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dc.contributor.authorCostanzo, Cindyen_US
dc.identifier.otherLectionary number: 386en_US
dc.description.abstract|The message in Genesis that I keep thinking about is forgiveness and in Matthew trust. Forgiveness and trust bring you closer to God if you lean in and let God guide you. Both scriptures are powerful messages. I find myself becoming very quiet, turning off the white noise so I can sit quietly and think about forgiveness and trust. I find myself asking "Where am I in my life with forgiveness and trust?" "Who do I need to forgive?" "Who do I need to ask for forgiveness?" The list begins to form.|To augment my contemplation I begin searching for stories about forgiveness and trust. I find a beautifully written narrative on the Ignatian Spirituality site, titled "What Forgiveness Means," by Maureen Waldron. She writes "forgiveness is incredibly difficult" and then shares a beautiful story from Jane Knuth author of Thrift Store Saints about a women who had forgiven her father based on the insight "If you can't forgive it eats you up inside" and what Jesus death on the cross meant in relation to forgiveness.|I continue my search and read and found a deeply meaningful story about a New York policemen who was shot and paralyzed from the neck down at the young age of 29. He had recently been married and his wife was 3 months pregnant. Within hours and days of the incident he reached out to a priest and stated he wanted to forgive the young man who shot him. The police officer, paralyzed from the neck down lived a full, loving life and watched his son become a police officer carrying the tradition to 4 generations. The ability to live this full life centered on his act of forgiveness.|Finally, I search the Center for Contemplation and Action and found written works from Richard Rohr . He devotes an entire week writing on forgiveness and shares a beautiful story. A wife and mother close to dying describes a feeling of having "a mesh surrounding her, one she cannot get out of' until her daughter encourages her to forgive her husband and to ask her husband for forgiveness. Following the act of forgiveness the women describes a feeling of the 'mesh' being lifted. "Forgiveness is the only way to free ourselves from the entrapment of the past" (Rohr, 2017).|On the same site Rohr writes,|"Forgiveness reveals three goodnesses simultaneously. When we forgive, we choose the goodness of the other over their faults, we experience God's goodness flowing through ourselves, and we also experience our own capacity for goodness in a way that almost surprises us. We are finally in touch with a much Higher Power, and we slowly learn how to draw upon this Infinite Source."|So my thoughts continue to marinate on how forgiveness and trust are gifts from God, gifts that bring me closer to God, encourage me to lean in and trust my Higher Power, and allows my heart to heal so I in turn can continue giving, through forgiveness. Hmmmmm…..more to think about.en_US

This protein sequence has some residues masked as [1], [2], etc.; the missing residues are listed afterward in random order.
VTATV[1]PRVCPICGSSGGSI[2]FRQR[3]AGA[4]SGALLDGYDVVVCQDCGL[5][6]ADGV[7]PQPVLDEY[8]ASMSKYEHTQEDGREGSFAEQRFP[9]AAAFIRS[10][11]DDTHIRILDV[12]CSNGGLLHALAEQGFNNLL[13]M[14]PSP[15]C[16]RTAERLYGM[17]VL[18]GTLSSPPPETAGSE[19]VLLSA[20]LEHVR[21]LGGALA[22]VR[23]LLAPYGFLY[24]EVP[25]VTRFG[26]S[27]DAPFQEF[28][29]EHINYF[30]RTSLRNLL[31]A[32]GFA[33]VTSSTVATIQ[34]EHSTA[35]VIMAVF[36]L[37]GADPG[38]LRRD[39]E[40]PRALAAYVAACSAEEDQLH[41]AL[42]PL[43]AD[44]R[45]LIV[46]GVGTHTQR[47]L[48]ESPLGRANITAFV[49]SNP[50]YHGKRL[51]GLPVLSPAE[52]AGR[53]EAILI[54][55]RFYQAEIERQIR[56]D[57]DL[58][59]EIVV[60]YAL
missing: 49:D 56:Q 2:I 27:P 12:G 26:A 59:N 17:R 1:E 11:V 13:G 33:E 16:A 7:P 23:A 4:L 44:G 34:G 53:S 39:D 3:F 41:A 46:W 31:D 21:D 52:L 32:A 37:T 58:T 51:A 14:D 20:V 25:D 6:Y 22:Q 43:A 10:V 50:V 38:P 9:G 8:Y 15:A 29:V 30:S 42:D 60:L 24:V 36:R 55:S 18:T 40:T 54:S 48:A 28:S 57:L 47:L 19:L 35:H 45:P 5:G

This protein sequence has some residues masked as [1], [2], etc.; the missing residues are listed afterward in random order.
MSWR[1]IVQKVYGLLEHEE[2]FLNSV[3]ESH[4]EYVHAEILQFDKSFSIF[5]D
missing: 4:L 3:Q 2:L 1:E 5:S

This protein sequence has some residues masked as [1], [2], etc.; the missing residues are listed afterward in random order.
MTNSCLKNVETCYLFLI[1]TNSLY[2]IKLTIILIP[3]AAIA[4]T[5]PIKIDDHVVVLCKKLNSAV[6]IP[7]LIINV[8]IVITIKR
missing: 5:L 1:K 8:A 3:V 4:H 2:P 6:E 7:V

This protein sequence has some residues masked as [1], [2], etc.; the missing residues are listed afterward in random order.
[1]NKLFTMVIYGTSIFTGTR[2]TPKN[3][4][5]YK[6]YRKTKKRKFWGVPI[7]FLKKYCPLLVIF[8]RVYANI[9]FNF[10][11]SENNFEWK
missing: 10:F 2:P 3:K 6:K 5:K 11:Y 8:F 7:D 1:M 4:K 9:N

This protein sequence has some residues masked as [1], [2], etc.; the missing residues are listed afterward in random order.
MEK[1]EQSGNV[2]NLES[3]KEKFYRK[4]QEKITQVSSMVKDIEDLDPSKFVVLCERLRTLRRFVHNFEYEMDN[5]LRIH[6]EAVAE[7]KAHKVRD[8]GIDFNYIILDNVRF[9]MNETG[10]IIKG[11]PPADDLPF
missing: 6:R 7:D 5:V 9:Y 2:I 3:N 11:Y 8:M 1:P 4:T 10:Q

dc.publisherUniversity Ministry, Creighton University.en_US
dc.rightsThese reflections may not be sold or used commercially without permission. Personal or parish use is permitted.en_US
dc.titleReflection for Thursday July 11, 2019: 14th Week in Ordinary Time.en_US
dc.rights.holderUniversity Ministry, Creighton University.en_US
dc.publisher.locationOmaha, Nebraska, United Statesen_US
dc.program.unitCollege of Nursingen_US
dc.contributor.cuauthorCostanzo, Cindyen_US Timeen_US 14en_US
dc.subject.local1Genesis 44:18-21, 23b-29; 45:1-5en_US
dc.subject.local2Psalms 105:16-17, 18-19, 20-21en_US
dc.subject.local4Matthew 10:7-15en_US
dc.title.seriesDaily Reflections (Meditations) on the Scriptures from the Roman Catholic Lectionary.en_US Ien_US

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  • Daily Reflections Archive
    Reflections written by Creighton University faculty, staff, and administrators on the daily mass readings.

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